An aircraft design needs some sort of propulsion and often the succes of the design is heavily dependent on the chosen engine type. For the VC10, Rolls-Royce was able to supply one of the first turbofan designs, the Conway.
Designed by Alan Arnold Griffith, the R.B.80 Conway design goes back to proposals from 1947, with the original experimental bypass engine using both Avon parts and segments from another experimental design. It evolved into a two-spool bypass turbofan engine labeled as the RCo.2 by the Ministry of Supply, but was only tested for a mere 133 hours as the intended user, the Vickers Valiant low-level Pathfinder, was cancelled. The RCo.5 did not fare much better, being designed for the still-born Vickers 1000 design. The design was saved by the Handley-Page Victor B.2 which used the RCo.11 version instead of the B.1's Armstrong Siddeley Sapphire engines.
The civil market first encountered the Conway when the RCo.10 and later RCo.12 version was ordered to power TCA DC-8s and BOAC 707s, amongst other orders. Unfortunately, this segment of the market would later collapse when Pratt&Whitney countered with the JT-3D version of their DC-8/707 powerplant. As the first turbofan, the Conway offered a significant improvement over the pure turbojet designs, with a lower fuel burn, but the JT-3D went for a larger bypass ratio and trumped the Conway's numbers. Together with further development of the 707 airframe, it would lead to a more economical design for the airlines.
For the VC10, Rolls-Royce evolved the Conway engine design into a 21,000 lb (94.1 kN) thrust engine by increasing the bypass to 60% alongside other revisions. It kept the, for that time revolutionary, internally air-cooled turbine blades and associated high exhaust gas temperature. This was the RCo.42 that would power the Standard VC10s, also referred to as the Conway 540.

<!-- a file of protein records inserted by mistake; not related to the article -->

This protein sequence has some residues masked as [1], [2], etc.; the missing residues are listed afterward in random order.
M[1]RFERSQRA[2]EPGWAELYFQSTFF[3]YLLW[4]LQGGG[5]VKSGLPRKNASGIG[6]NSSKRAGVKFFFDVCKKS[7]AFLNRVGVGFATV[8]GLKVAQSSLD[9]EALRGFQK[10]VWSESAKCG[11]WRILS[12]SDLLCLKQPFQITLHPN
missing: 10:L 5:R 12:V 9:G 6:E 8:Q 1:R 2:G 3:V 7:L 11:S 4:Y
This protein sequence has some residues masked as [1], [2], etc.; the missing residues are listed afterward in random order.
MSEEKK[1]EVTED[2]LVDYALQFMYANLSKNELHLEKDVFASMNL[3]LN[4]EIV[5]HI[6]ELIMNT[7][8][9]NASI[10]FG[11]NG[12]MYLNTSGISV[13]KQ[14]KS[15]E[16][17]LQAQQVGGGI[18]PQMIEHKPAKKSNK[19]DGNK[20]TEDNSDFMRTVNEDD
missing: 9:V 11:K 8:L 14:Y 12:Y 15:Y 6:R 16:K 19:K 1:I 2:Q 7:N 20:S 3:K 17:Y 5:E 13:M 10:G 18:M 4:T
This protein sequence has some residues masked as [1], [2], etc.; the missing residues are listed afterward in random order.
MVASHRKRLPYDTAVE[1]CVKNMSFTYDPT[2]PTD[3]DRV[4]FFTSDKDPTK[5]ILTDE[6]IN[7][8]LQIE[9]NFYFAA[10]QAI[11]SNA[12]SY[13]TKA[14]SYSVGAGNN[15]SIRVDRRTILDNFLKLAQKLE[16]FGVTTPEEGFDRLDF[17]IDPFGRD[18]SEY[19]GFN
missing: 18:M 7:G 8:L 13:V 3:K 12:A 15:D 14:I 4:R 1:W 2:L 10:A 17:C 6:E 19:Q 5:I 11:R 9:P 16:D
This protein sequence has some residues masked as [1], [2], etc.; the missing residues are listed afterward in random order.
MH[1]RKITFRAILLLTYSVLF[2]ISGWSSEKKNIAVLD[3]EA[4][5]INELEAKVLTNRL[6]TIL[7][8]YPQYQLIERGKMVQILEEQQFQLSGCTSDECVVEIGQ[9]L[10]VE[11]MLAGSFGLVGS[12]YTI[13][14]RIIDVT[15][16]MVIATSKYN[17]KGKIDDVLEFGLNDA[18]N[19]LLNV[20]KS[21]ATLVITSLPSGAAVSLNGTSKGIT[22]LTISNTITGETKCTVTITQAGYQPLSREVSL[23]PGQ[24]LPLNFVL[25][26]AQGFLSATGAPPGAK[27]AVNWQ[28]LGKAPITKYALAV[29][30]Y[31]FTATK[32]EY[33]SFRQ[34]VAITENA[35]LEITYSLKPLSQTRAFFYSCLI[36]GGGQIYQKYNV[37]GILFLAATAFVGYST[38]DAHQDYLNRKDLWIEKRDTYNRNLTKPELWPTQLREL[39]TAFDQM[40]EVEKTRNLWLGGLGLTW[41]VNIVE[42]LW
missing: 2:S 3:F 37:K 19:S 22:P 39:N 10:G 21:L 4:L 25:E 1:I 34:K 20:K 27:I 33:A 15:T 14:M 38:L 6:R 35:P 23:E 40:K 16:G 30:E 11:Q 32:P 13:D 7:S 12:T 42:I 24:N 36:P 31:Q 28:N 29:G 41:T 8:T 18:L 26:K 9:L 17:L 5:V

The RAF's hybrid type 1106 version used a slightly different version that was labeled Mk.301, providing 21,800 lb (97.6 kN) thrust. Basically this was a Super VC10 engine with some small changes to comply with the RAF's demands.
For the Super VC10, the final development was the RCo.43 variant, which delivered 22,500 lb (100.1 kN) thrust. This version was also known as the Conway 550, with the EAA Super VC10s using Conway 550B engines.
Several Conway engines have been preserved. This goes back to the drawdown of the British Airways VC10 fleet, when BA apprentices prepared several ex-VC10 engines for display. I suspect that they mostly used RCo.42 engines for this purpose as all the RAF variants would continue to use RCo.43 engines, re-labeled to Mk.301 Conways. No doubt this list is incomplete, so let me know if I need to add one or more engine(s).